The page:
Mgahinga Gorilla National Park is another heaven for the most endangered species, the mountain gorillas. Found on the slopes of the Virunga Mountains in the extreme southwest corner of Uganda, the park has been conserved to provide a secure habitat for the endangered gorillas. Mgahinga Gorilla National Park sits high in the clouds, at an altitude of between 2,227m and 4,127m. As its name suggests, it was set aside to protect the rare mountain gorillas that dwell in its dense forests, and it is also an important environment for the endangered golden monkey. As well as being significant for wildlife, the park also has a huge cultural importance, in particular for the indigenous Batwa pygmie people. This tribe of hunter-gatherers was the forest’s “first people”, and their ancient knowledge of its secrets remains unmatched. Mgahinga’s most striking features are its three conical, extinct volcanoes, part of the stunning Virunga array that lies along the border region of Uganda, D.R. Congo and Rwanda. Mgahinga forms part of the much big Virunga Conservation Area which includes adjacent parks in these three countries. The volcanoes’ slopes contain a range of ecosystems and are biologically diverse, and their peaks provide a striking backdrop to this dazzling scenery.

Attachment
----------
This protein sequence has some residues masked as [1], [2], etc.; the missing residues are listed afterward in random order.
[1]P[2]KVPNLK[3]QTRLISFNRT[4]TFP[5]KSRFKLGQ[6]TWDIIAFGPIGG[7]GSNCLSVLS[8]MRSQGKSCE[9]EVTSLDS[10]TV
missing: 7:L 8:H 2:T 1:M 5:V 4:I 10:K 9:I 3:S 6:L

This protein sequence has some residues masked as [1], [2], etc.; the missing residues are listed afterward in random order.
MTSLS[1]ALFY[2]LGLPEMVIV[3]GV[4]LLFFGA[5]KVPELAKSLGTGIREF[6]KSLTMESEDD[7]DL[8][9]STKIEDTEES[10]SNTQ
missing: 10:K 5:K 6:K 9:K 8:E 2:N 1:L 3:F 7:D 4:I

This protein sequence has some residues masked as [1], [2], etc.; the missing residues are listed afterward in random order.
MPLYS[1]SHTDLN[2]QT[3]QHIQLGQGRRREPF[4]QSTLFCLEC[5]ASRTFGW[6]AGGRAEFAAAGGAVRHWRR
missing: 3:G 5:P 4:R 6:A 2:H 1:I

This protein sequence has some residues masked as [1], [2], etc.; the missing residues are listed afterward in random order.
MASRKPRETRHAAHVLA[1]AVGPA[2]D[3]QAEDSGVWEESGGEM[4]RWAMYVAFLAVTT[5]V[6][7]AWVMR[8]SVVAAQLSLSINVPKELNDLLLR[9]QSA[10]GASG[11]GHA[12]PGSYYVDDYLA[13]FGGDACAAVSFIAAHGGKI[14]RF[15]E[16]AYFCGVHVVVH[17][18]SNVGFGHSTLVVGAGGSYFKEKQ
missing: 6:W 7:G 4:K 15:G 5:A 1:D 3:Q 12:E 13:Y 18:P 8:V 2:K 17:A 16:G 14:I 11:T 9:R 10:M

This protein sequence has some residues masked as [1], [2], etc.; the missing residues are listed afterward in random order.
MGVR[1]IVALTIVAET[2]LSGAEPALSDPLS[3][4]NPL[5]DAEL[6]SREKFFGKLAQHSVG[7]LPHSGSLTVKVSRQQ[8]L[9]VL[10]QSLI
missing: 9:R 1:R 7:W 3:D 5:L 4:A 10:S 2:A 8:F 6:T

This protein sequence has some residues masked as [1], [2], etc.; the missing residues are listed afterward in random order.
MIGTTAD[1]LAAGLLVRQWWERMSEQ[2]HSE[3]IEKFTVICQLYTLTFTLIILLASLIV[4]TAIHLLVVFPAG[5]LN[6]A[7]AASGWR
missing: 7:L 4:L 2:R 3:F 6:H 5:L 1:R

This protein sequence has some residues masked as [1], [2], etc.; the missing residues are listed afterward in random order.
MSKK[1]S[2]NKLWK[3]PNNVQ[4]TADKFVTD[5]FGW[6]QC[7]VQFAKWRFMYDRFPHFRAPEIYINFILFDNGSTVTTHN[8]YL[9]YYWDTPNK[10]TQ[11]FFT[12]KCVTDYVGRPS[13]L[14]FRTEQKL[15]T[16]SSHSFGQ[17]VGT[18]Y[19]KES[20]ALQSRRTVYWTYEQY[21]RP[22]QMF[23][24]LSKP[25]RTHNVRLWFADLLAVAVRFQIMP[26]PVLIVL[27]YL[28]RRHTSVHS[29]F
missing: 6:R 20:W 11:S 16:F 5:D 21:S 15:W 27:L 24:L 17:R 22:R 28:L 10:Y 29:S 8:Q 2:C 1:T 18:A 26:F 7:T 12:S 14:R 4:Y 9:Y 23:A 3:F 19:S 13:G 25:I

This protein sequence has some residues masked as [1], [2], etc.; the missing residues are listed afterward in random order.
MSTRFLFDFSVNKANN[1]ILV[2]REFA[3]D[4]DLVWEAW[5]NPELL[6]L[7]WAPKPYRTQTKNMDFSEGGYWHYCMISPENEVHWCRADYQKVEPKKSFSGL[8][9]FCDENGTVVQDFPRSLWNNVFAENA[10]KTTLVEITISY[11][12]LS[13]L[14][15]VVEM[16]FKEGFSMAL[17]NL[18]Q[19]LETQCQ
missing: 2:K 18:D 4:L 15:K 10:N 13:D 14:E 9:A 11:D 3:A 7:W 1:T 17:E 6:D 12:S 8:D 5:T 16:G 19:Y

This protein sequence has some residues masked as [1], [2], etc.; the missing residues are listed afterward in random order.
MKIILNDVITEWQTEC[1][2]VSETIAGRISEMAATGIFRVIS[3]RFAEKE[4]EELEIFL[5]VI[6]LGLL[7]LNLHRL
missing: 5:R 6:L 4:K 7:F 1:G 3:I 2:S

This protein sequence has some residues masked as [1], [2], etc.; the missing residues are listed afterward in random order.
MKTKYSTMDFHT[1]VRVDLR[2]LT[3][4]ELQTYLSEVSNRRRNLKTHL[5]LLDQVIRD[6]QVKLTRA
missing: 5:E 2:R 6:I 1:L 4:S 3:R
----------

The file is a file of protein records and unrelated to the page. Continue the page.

Activities in Mgahinga Gorilla National Park
The 3-4 hour Gorge Trail amid Gahinga and Sabinyo can provide a stunning sightings of the Dusky turtle Dove, Olive Thrush, Brown-crowned Tchagra, Bronze Sunbird, Cape Robin-chat, Kivu-ground Thrush, Regal Sunbird, Blue-headed Sunbird, Black-headed Waxbill and Streaky Seedeater, Rwenzori Batis,.
More good birding areas are at the bamboo belt at about 2,500m above sea level, and the tall montane forest at 2,660m. The Rwenzori blue Turaco is mostly sighted at around 2,700m. Along the Uganda-Congo border and on level ground, the Chubb’s Cisticola, Banded Prinia, Red-faced Woodland Warbler and Doherty’s Bush-shrike are vocal yet inconspicuous inhabitants of the tangled vegetation at the forest’s edge.
For many years, Mgahinga’s intense forests were inhabited by the indigenous Batwa: hunter-gatherers and fierce warriors whose life depended so much on the forest for food, shelter and medicine.
After this national park was formed, the Batwa people were evicted from the forest and they abandoned their low-impact on nomadic lifestyle. The only time they are permitted to re-enter their cherished forest is as tour guides on the Batwa Trail, on which visitors will discover the magic of the Batwa’s ancient home while enjoying nature walks and learning about the cultural heritage.
The Batwa exhibit hunting techniques, gather honey, point out medicino plants and always demonstrate how to make bamboo cups. Guests are invited to the sacred Garama Cave, once a refuge for the Batwa, where the women of the community perform a sorrowful song which echoes eerily around the depths of the dark cave, and leaves guests with a moving sense of the richness of this fading cultural heritage.